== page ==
July 5th, 2012

Getty IPO On Hold as $4 Billion Private Equity Sale Looms

Earlier this year Getty Images, the largest stock photo agency, retained Goldman Sachs and JPMorgan Chase to evaluate the possibility of a sale or an initial public offering (IPO). According to reports published yesterday by The Wall Street Journal and Reuters, Hellman & Friedman, the private equity firm that owns Getty, is preparing for the second round of a bidding process that would see the stock agency sold to another private equity firm for between $3.5 and $4 billion. (Hellman & Friedman also owns PDN parent company Nielsen.)

Unnamed sources for the Wall Street Journal said the IPO was on hold while private equity firms Kohlberg Kravis Roberts & Co. L.P. and TPG, among others, evaluated their interest in purchasing Getty. Earlier this year KKR invested $150 million in European microstock agency Fotolia.

Hellman & Friedman was rumored to have paid $2.4 billion for a majority stake in Getty Images in 2008, which was publicly traded at the time.

According to the Reuters report, Getty “has seen little growth in earnings before interest, tax, depreciation and amortization (EBITDA) since Hellman bought it but has enjoyed increasing demand for its online imagery products and services.”

Since Getty became private, the agency has made several moves that may have been geared to making the company look more attractive to potential buyers in the lead up to a sale or IPO. The cost-cutting measures have affected its contributing photographers, and the agency has also gone through rounds of layoffs. For instance in November of last year, Getty introduced tough new contracts, cutting back royalties it pays to photographers, telling contributors that rights-managed images that have not sold well will be moved to royalty-free collections while the royalty-free images would be sold as part of subscription packages. The move drew the ire of photographers’ trade associations ASMP and APA, as well as a lengthy string of comments on our blog.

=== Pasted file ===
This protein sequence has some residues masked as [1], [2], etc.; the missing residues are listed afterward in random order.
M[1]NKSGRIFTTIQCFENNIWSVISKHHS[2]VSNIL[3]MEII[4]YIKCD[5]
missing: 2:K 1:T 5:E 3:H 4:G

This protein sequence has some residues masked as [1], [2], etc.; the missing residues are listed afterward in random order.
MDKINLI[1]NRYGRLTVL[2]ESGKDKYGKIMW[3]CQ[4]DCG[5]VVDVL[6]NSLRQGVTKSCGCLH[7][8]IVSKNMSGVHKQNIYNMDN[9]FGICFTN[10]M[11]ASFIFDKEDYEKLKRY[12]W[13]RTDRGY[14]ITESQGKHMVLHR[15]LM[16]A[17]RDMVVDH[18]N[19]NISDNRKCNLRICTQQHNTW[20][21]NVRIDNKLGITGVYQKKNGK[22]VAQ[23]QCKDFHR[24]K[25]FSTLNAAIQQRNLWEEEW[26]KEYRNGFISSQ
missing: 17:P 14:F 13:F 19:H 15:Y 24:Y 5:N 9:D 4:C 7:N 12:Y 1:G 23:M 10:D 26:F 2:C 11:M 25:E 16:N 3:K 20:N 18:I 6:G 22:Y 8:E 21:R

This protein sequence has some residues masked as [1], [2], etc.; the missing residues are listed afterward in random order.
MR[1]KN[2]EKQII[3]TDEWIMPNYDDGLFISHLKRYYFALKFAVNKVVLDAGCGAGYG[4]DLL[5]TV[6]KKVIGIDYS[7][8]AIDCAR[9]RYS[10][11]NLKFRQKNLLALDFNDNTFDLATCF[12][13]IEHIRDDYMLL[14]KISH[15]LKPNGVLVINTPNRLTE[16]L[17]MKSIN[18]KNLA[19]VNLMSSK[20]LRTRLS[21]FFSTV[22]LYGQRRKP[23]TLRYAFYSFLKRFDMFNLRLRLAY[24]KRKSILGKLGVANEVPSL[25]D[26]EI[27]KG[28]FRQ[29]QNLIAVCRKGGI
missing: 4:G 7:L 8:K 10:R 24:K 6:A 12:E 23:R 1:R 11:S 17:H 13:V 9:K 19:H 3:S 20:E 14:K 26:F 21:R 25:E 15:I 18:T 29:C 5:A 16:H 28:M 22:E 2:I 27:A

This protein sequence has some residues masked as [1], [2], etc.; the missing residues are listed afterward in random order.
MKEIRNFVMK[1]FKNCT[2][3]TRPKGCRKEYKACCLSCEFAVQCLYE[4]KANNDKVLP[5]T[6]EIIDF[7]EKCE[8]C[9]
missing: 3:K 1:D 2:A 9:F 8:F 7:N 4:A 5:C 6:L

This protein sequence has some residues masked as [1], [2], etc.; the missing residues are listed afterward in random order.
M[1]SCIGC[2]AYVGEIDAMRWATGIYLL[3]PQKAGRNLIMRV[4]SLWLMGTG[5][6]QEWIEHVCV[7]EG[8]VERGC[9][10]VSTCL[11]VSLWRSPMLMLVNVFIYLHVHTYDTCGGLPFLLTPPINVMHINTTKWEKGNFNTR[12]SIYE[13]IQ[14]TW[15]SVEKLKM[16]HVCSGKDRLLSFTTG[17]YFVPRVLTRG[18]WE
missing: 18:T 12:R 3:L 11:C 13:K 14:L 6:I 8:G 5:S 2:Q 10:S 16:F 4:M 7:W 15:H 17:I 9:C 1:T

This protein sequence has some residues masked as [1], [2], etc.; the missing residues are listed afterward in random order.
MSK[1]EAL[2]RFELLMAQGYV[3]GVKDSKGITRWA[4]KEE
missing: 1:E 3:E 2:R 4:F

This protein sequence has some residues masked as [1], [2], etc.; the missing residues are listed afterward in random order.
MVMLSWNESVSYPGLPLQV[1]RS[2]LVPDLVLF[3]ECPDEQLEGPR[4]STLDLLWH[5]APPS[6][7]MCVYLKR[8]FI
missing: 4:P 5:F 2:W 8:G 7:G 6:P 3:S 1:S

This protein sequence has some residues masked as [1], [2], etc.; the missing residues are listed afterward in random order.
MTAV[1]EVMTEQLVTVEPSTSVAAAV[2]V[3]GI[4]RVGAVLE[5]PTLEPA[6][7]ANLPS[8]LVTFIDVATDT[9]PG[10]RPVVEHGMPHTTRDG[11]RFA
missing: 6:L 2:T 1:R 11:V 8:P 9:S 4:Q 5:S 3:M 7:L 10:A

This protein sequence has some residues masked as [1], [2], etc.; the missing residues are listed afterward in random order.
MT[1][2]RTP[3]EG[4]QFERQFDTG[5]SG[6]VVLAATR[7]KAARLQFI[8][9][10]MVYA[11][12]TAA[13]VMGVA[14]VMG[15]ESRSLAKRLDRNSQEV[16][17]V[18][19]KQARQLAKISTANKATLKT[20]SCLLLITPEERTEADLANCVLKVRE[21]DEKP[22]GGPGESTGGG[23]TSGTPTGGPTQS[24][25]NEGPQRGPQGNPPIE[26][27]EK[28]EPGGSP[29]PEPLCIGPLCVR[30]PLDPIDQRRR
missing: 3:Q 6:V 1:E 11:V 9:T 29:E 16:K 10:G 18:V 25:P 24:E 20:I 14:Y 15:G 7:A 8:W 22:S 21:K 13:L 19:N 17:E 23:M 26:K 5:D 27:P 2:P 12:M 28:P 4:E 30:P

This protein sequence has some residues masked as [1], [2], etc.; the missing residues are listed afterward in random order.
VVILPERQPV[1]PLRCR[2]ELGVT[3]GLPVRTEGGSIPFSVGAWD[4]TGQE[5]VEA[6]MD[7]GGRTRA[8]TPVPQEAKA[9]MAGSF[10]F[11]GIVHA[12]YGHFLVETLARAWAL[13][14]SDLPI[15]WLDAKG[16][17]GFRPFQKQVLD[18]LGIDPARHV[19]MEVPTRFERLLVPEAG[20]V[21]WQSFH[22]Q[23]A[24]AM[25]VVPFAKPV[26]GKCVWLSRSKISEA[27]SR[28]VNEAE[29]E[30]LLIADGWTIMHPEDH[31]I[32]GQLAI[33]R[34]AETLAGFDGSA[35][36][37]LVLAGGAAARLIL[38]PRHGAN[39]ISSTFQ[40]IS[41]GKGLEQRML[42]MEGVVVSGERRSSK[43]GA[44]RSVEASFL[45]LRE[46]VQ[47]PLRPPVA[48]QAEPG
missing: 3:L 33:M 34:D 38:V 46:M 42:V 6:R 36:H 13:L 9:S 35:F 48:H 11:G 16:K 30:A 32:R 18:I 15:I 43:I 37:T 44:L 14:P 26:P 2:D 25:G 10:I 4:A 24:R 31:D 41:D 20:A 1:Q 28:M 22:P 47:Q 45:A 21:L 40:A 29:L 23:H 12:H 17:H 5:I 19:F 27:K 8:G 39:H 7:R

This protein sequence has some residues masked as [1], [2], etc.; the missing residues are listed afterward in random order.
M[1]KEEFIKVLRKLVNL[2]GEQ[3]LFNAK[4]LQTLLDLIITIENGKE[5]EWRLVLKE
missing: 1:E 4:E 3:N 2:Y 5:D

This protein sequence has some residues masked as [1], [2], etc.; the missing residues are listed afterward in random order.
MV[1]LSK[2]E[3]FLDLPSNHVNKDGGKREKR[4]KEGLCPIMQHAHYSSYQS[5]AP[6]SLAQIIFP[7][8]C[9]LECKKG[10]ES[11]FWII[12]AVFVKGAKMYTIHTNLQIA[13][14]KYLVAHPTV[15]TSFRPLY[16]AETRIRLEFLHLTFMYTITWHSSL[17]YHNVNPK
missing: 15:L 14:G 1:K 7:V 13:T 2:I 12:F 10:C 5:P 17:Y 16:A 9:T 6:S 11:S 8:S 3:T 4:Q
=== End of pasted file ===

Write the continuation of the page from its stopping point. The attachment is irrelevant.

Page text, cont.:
May 31st, 2012

Judge Allows ASMP and Authors Guild Suits Against Google to Proceed

A federal court judge has ruled that the Authors Guild and the American Society of Media Photographers have standing to sue Google on behalf of their members to try to stop the Google Books program. The trade associations have filed two separate lawsuits on the grounds that Google is copying millions of books without permission, in violation of copyright law.

The interim ruling in the case, issued today also cleared the way for Authors Guild members to press their case as a class action lawsuit, which Google had tried to prevent.

The ruling is a procedural decision, not a final ruling on the merits of the case. But it is important because it effectively blocks Google from using a divide-and-conquer strategy to defeat the claims of the plaintiffs.

The full story is now on PDNOnline.